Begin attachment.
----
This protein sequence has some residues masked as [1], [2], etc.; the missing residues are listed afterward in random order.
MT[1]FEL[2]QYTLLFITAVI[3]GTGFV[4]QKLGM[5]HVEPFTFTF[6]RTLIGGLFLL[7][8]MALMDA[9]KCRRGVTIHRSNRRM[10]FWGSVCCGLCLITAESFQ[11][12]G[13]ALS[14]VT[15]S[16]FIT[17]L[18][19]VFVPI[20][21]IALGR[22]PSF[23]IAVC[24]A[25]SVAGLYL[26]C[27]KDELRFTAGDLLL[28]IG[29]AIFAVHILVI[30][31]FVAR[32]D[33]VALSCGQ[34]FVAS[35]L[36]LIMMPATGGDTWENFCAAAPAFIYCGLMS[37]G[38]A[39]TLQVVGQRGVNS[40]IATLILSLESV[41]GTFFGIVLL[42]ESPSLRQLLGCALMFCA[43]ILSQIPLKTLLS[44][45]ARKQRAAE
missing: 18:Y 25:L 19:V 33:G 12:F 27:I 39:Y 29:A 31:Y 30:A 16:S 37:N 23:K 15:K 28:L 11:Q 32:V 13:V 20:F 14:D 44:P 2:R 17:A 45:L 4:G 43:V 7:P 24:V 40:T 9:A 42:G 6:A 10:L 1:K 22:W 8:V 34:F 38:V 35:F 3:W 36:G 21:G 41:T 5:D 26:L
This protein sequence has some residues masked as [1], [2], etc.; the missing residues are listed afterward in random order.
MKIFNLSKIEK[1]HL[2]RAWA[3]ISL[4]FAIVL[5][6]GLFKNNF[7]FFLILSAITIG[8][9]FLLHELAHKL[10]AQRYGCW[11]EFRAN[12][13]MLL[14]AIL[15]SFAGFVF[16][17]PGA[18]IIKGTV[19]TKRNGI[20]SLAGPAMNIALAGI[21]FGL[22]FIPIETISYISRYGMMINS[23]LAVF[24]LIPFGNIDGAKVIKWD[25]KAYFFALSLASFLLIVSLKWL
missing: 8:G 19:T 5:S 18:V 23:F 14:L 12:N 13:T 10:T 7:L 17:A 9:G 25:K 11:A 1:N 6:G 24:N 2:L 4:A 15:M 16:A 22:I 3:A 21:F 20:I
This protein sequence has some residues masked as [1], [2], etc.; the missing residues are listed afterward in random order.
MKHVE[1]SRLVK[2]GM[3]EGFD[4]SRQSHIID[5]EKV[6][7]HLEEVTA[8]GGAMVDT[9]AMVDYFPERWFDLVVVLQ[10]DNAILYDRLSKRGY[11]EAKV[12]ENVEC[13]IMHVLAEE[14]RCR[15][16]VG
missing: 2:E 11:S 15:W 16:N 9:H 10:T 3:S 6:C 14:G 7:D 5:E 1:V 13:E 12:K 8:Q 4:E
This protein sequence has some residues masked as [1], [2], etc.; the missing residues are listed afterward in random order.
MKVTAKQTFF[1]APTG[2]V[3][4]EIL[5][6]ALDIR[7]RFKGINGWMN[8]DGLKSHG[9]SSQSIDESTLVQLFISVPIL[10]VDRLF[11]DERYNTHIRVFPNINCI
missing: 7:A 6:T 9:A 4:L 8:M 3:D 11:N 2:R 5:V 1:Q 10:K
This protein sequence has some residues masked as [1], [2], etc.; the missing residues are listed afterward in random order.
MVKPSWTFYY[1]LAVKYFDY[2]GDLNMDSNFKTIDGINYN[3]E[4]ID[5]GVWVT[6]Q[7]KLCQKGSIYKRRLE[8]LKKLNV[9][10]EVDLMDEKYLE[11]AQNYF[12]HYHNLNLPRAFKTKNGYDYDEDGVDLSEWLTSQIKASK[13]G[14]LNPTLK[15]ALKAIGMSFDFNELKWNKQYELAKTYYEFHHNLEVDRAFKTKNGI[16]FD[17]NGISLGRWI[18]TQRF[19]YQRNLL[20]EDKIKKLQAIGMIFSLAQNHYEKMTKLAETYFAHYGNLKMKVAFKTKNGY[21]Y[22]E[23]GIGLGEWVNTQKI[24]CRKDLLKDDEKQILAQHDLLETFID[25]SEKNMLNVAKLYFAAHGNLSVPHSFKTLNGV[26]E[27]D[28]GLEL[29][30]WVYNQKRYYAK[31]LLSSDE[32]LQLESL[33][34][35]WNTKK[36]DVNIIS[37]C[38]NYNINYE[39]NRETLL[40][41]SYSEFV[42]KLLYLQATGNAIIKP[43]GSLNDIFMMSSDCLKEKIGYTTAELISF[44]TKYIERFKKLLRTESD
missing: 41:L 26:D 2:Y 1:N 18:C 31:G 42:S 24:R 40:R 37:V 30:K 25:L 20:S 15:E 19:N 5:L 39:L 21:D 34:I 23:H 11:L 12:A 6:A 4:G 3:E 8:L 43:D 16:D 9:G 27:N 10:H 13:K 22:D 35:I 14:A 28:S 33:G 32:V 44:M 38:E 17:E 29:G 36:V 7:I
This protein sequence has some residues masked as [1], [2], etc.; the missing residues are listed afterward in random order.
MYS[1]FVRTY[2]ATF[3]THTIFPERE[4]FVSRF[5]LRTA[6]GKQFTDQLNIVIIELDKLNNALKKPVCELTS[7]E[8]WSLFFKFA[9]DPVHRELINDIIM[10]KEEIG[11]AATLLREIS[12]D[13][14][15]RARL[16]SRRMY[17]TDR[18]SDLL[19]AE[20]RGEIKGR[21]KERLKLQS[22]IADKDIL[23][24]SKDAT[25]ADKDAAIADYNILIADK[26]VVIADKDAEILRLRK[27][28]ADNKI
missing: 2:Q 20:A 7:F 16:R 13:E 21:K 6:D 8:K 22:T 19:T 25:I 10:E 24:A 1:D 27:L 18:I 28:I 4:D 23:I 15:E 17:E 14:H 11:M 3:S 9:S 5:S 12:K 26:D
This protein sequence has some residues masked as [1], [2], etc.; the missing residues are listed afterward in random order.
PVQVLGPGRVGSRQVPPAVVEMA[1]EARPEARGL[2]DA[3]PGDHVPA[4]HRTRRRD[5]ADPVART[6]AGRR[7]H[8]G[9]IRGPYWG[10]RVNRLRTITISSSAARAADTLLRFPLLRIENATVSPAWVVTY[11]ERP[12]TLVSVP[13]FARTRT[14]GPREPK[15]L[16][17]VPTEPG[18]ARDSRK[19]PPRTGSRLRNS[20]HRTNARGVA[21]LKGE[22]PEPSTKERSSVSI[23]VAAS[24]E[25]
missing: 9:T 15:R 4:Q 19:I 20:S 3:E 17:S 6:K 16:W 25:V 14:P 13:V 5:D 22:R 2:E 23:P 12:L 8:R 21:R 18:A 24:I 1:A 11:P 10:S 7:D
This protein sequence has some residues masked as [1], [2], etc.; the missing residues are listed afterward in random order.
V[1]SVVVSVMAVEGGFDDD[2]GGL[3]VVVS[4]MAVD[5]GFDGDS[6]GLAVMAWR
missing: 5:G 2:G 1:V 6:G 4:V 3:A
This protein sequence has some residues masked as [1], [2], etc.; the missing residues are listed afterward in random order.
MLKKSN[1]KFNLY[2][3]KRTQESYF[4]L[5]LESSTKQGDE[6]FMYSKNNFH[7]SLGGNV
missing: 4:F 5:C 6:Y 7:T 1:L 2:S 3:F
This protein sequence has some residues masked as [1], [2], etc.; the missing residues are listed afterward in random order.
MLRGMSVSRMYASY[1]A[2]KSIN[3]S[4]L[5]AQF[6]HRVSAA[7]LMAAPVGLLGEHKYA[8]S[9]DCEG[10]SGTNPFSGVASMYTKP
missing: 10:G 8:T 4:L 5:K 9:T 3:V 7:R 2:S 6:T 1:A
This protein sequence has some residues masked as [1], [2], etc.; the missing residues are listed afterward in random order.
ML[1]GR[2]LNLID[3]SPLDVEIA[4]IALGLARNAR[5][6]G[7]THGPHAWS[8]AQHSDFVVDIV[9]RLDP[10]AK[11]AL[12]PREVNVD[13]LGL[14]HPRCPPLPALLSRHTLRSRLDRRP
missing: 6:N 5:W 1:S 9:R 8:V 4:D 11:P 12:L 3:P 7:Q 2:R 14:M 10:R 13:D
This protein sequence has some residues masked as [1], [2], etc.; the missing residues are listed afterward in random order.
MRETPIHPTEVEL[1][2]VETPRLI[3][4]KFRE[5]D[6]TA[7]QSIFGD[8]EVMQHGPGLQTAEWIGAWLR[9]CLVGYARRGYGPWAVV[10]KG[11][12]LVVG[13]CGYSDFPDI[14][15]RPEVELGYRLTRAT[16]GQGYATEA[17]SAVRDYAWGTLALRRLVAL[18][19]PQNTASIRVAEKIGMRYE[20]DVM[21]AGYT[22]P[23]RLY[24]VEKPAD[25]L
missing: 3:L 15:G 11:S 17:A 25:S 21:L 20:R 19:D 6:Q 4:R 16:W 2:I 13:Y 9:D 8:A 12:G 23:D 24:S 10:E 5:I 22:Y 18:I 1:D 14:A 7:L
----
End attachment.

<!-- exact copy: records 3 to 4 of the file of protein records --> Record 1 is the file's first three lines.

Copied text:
This protein sequence has some residues masked as [1], [2], etc.; the missing residues are listed afterward in random order.
MKHVE[1]SRLVK[2]GM[3]EGFD[4]SRQSHIID[5]EKV[6][7]HLEEVTA[8]GGAMVDT[9]AMVDYFPERWFDLVVVLQ[10]DNAILYDRLSKRGY[11]EAKV[12]ENVEC[13]IMHVLAEE[14]RCR[15][16]VG
missing: 2:E 11:S 15:W 16:N 9:H 10:T 3:S 6:C 14:G 7:D 5:E 1:V 13:E 12:K 8:Q 4:E
This protein sequence has some residues masked as [1], [2], etc.; the missing residues are listed afterward in random order.
MKVTAKQTFF[1]APTG[2]V[3][4]EIL[5][6]ALDIR[7]RFKGINGWMN[8]DGLKSHG[9]SSQSIDESTLVQLFISVPIL[10]VDRLF[11]DERYNTHIRVFPNINCI
missing: 7:A 6:T 9:A 4:L 8:M 3:D 11:N 2:R 5:V 1:Q 10:K